Category Archives: Leeks

Watering in the Heat, and more… by Peter Heffelfinger

By Peter Heffelfinger

posted August 16, 2022

Watering in the Heat

The first half of August usually brings the hottest weather of summer, but the impact of climate change has brought more intense heat waves, with the daytime temperatures on Fidalgo Island consistently in the 80’s. We are fortunate, being close to the cooling effect of Puget Sound, which creates late afternoon onshore breezes that can take the edge off the heat. The nighttime temperatures, however, have been staying in the 50’s, even during the heat domes. The cool nights, a harbinger of the fall weather that will start to creep in later in the month, have also created the grey mold on the leaves of the big leaf maples as well as on the foliage of some winter squash.The vegetable gardens, however, still require a great deal of water to deal with the overall summer drought.

Watering the hoophouse paths

The basic garden watering mantras hold: water early in the day, to avoid loss of water to evaporation, and to give the plants time to absorb prior water prior to the daytime rise in temperature; use a protective mulch of some kind to protect the surface of the soil from drying out and to keep the soil moist around the root zone of the plants; and, water deeply on a regular basis, when the soil begins to feel dry to the touch at a depth of 2-3 inches, usually every 2-3 days. Watering too lightly and too often keeps the roots close to the surface of the soil, and the plants are easily dried out on hot days. For some crops that are producing heavily right now, such as pole and bush beans, I water more frequently in order to ensure a sustained crop of tender and sweet beans. Unless you’re raising dry beans or saving seed, remove any pods that get too large and tough in order to keep the plant producing more flowers.

Asparagus and Artichoke plants needing water in August

Fall and Winter Plantings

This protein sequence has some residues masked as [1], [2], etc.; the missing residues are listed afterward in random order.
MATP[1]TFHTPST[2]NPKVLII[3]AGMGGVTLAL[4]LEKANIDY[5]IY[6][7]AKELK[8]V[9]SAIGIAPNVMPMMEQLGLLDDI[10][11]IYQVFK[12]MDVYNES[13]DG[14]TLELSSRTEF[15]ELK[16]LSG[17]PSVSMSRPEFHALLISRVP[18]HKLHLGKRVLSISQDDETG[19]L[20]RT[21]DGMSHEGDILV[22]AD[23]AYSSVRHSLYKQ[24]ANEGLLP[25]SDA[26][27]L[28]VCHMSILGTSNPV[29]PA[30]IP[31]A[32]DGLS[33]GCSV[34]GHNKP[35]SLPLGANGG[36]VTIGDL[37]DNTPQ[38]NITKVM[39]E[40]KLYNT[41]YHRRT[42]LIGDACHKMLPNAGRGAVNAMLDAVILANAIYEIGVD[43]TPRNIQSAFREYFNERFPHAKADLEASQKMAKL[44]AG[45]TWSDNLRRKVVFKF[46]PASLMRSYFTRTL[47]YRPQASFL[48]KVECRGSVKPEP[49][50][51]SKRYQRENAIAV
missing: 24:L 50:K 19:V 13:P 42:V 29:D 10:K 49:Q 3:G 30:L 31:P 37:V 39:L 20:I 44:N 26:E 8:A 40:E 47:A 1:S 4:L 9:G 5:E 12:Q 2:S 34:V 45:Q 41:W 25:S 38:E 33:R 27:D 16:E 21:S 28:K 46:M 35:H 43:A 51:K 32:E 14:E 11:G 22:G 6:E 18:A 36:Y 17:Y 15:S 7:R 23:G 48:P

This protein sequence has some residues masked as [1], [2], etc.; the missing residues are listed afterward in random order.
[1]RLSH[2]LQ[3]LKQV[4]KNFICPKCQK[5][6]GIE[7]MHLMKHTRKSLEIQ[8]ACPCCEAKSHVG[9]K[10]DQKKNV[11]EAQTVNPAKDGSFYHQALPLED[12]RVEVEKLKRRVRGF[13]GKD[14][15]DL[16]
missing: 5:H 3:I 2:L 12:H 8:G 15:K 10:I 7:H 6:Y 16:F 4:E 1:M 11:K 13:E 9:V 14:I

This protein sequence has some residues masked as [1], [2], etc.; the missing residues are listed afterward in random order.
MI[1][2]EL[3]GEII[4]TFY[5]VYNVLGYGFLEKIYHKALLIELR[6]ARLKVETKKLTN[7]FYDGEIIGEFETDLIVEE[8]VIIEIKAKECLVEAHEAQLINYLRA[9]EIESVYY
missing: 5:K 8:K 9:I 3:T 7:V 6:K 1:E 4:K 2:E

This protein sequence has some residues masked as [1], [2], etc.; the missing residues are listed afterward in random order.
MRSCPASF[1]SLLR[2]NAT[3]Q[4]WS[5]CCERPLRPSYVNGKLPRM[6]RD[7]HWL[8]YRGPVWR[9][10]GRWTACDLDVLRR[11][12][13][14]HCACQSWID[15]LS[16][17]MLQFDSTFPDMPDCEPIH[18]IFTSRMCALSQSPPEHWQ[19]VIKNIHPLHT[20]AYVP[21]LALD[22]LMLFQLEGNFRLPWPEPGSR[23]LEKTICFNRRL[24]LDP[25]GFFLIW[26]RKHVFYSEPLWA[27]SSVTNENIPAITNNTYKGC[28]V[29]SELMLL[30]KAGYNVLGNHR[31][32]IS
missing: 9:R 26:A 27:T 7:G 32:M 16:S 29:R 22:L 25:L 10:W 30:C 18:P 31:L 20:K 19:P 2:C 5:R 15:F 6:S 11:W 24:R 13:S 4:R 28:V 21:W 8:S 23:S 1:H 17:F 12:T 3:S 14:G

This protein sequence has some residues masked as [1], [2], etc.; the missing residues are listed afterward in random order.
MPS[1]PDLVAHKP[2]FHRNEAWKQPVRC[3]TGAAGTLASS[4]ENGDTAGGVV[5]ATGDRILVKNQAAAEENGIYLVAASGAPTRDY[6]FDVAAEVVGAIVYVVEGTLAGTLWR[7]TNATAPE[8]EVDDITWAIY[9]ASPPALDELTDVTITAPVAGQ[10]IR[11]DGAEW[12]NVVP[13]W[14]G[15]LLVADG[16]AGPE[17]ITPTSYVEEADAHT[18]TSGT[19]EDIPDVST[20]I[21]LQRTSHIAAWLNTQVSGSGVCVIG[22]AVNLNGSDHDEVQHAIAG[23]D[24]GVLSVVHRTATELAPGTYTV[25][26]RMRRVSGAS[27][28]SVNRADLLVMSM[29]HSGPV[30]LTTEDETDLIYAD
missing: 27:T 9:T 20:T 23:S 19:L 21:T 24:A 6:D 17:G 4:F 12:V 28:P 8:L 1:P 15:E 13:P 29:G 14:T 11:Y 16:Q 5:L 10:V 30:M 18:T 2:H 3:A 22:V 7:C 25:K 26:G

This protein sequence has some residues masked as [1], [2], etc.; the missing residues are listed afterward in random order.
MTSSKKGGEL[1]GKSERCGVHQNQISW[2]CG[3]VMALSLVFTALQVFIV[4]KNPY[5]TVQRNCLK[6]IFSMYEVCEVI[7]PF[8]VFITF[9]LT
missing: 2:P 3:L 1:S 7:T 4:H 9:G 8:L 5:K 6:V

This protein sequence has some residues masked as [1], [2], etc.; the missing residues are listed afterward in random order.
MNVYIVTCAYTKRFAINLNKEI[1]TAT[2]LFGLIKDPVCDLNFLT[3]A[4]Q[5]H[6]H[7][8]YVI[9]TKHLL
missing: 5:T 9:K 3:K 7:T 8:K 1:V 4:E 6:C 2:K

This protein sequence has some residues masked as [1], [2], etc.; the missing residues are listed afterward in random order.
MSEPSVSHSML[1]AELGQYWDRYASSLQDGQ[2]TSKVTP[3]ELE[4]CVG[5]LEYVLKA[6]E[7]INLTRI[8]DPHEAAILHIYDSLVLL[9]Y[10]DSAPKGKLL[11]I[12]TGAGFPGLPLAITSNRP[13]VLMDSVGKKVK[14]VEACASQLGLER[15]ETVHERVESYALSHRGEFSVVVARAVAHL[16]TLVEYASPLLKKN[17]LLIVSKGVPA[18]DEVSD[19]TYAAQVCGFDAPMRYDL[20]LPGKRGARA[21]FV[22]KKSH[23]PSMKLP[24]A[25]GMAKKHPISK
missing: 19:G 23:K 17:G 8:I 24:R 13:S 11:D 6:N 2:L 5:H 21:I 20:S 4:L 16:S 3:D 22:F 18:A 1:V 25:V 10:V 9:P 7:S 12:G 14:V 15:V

Mulching the leek beds

It can be difficult to think about fall and winter crops while it’s still high summer, but now is the final window to put in over-wintering leeks, cabbages, late cauliflower, purple sprouting broccoli, and hardy leafy greens. I water the young transplants each morning to give their still-fragile root systems moisture to deal with the intense sun and extended day length of our northern latitude. The reward in late fall and through the winter is a sustained crop of fresh produce that can be harvested from the garden even on the coldest and wettest days.

winter brassica transplants, with grid to support temporary shade cover

Other semi-hardy winter vegetables to consider, which may need some protection from a row cover tunnel, include daikon and black Spanish radishes, non-bulbing leaf turnips, hardy mustard, broccoli Raab, and cold-resistant greens such as mache, arugula, and winter spinach. There is no need to shut down the garden in late fall. The key is to plant early enough in late summer to allow the plants to reach an adequate level of maturity before the cold and short days arrive. The plants then essentially coast through the winter, sprouting fresh shoots, leaves, and buds in response to the warmer days in between the storms. Winter is the fourth season of year-round gardening.

Other Watering

During August one should not forget to water existing perennial beds, such as asparagus and artichokes, which have already produced a main crop, but still need doses of water to keep their root structures growing until the cool fall rains arrive. For standard crops such as corn and squash, regular deep watering is needed to keep them on schedule. I do have some late planted large sweet onions that are still green since they are in half shade, which are still getting a bit more water. The main crop of storage onions, however, has reached maturity, and the half-brown tops have been bent flat to the ground to stop further growth and dry them out in the sun. It’s important as well to know when to turn the spigot off.

Onions drying in the sun

The Hoop House

The hoop house requires a more intense and sustained regimen to keep the tomatoes, peppers, cukes and tomatillos properly hydrated. To prepare for the hottest days I covered half the roof with two 40-foot bands of light green shade cloth, made from recycled soda bottles, as a way of cutting down on the sunlight. Not a drastic reduction, perhaps 10%, but a noticeable effect on the high temps up at the ridge pole, which can easily soar to 95F and above if left unchecked. The temperature down at ground level is usually 5-8 degrees cooler. Tomato plants will drop their flowers in response to the stress of extreme heat of temps above 90F. Being perennial vines, tomatoes will generate new blossoms fairly quickly but the final crop will naturally be reduced. Pepper plants, as bushes, may drop a few flowers even in normal growing conditions, and are slower to re-flower if impacted by high heat.